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Mediators of Inflammation
Volume 2016 (2016), Article ID 2979846, 9 pages
Research Article

Interleukin-17A Gene Variability in Patients with Type 1 Diabetes Mellitus and Chronic Periodontitis: Its Correlation with IL-17 Levels and the Occurrence of Periodontopathic Bacteria

1Clinic of Stomatology, Institutions Shared with St. Anne’s Faculty Hospital, Faculty of Medicine, Masaryk University, 656 91 Brno, Czech Republic
2Department of Pathophysiology, Faculty of Medicine, Masaryk University, 625 00 Brno, Czech Republic
3Institute of Clinical and Experimental Dental Medicine, General University Hospital and First Faculty of Medicine, Charles University, 128 08 Prague, Czech Republic

Received 25 September 2015; Revised 30 December 2015; Accepted 3 January 2016

Academic Editor: Kong Chen

Copyright © 2016 Petra Borilova Linhartova et al. This is an open access article distributed under the Creative Commons Attribution License, which permits unrestricted use, distribution, and reproduction in any medium, provided the original work is properly cited.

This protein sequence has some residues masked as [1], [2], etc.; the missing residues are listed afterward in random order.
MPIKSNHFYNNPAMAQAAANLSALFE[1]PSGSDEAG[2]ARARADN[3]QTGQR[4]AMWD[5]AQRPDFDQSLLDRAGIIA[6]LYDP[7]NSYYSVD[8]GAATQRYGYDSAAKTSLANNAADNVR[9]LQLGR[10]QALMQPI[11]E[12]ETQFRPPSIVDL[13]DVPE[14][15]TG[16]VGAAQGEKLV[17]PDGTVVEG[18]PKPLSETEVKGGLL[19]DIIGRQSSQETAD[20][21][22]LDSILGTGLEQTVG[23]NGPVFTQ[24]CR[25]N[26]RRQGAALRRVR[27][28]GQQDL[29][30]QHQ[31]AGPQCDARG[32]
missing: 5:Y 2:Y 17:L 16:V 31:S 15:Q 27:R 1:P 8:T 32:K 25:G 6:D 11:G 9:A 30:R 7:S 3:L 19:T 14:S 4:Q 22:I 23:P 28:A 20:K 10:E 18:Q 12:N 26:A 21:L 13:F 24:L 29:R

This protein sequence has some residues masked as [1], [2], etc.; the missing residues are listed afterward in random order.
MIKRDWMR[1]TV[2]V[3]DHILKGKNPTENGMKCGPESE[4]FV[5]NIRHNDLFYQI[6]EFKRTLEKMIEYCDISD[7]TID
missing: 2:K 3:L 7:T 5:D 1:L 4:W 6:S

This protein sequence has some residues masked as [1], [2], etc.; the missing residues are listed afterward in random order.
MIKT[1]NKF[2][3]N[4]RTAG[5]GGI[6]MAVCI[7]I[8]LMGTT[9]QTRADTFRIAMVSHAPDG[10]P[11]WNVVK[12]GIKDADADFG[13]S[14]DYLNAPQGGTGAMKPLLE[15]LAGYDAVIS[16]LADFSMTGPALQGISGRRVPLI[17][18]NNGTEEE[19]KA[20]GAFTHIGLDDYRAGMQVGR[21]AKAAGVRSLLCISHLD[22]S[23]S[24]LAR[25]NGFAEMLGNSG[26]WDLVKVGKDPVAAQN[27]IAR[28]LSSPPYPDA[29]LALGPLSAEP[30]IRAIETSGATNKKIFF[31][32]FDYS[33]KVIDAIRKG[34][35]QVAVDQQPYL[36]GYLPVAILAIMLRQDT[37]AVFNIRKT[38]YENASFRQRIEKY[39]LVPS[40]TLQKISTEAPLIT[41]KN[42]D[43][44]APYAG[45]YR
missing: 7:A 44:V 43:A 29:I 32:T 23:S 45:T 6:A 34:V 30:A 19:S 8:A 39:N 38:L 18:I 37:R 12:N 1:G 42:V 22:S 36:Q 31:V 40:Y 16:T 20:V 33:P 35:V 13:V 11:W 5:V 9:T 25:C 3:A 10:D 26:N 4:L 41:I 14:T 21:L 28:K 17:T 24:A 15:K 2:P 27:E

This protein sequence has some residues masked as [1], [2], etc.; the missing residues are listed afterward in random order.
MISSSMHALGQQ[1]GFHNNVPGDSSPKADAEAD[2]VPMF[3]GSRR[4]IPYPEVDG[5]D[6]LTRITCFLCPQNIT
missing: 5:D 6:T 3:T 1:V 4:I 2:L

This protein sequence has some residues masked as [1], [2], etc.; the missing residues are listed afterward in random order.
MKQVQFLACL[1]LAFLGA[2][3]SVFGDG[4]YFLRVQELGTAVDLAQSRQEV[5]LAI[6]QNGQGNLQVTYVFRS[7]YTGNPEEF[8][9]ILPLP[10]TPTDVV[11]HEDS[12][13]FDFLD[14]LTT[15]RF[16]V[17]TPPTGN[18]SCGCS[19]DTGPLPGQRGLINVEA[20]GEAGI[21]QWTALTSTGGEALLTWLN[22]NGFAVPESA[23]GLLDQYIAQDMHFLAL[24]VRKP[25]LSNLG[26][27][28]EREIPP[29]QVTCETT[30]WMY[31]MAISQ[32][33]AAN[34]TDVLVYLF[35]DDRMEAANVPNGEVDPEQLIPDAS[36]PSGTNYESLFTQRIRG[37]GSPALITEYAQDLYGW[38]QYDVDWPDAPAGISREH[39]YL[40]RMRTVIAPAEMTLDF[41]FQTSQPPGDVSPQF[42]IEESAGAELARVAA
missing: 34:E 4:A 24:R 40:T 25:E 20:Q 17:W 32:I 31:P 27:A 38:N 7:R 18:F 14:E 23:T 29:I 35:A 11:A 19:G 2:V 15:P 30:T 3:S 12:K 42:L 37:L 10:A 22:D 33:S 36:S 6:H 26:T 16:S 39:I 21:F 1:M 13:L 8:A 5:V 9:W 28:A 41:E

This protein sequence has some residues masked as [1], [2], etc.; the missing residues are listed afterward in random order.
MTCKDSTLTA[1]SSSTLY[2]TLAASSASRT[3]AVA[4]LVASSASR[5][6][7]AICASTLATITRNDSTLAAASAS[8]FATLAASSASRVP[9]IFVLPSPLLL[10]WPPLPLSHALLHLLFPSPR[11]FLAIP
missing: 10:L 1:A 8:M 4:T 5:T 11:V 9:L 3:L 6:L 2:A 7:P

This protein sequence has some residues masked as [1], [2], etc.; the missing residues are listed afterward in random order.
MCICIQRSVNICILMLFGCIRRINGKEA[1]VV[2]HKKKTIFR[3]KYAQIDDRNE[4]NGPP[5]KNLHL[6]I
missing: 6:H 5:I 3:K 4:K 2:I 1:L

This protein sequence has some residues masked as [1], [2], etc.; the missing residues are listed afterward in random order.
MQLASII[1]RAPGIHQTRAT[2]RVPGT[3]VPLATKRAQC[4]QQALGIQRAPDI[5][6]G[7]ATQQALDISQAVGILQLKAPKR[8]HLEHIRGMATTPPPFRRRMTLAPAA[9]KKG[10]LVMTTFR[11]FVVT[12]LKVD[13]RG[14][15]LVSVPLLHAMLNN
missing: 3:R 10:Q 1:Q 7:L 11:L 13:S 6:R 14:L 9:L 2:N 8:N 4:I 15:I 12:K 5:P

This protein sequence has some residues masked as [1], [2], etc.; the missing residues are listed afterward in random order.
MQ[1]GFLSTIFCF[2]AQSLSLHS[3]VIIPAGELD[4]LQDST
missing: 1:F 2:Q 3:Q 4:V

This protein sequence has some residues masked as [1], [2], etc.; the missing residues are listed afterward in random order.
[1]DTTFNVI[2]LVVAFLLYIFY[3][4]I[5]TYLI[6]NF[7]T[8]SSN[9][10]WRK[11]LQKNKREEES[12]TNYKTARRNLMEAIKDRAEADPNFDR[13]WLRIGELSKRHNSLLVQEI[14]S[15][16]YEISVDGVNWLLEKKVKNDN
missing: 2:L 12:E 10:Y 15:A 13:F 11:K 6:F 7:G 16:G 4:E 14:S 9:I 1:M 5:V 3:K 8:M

Interleukin-17 contributes to the pathogenesis of type 1 diabetes mellitus (T1DM) and chronic periodontitis (CP). We analyzed IL-17A −197A/G and IL-17F +7488C/T polymorphisms in T1DM and CP and determined their associations with IL-17 production and occurrence of periopathogens. Totally 154 controls, 125 T1DM, and 244 CP patients were genotyped using 5′ nuclease assays. Bacterial colonization was investigated by a DNA-microarray kit. Production of IL-17 after in vitro stimulation of mononuclear cells by mitogens and bacteria was examined by the Luminex system. Although no differences in the allele/genotype frequencies between patients with CP and T1DM + CP were found, the IL-17A −197 A allele increased the risk of T1DM (). Levels of HbA1c were significantly elevated in carriers of the A allele in T1DM patients (). Production of IL-17 by mononuclear cells of CP patients (unstimulated/stimulated by Porphyromonas gingivalis) was associated with IL-17A A allele (). IL-17A polymorphism increased the number of Tannerella forsythia and Treponema denticola in patients with CP and T1DM + CP, respectively (). IL-17A gene variability may influence control of T1DM and the “red complex” bacteria occurrence in patients with CP and T1DM + CP. Our findings demonstrated the functional relevance of the IL-17A polymorphism with higher IL-17 secretion in individuals with A allele.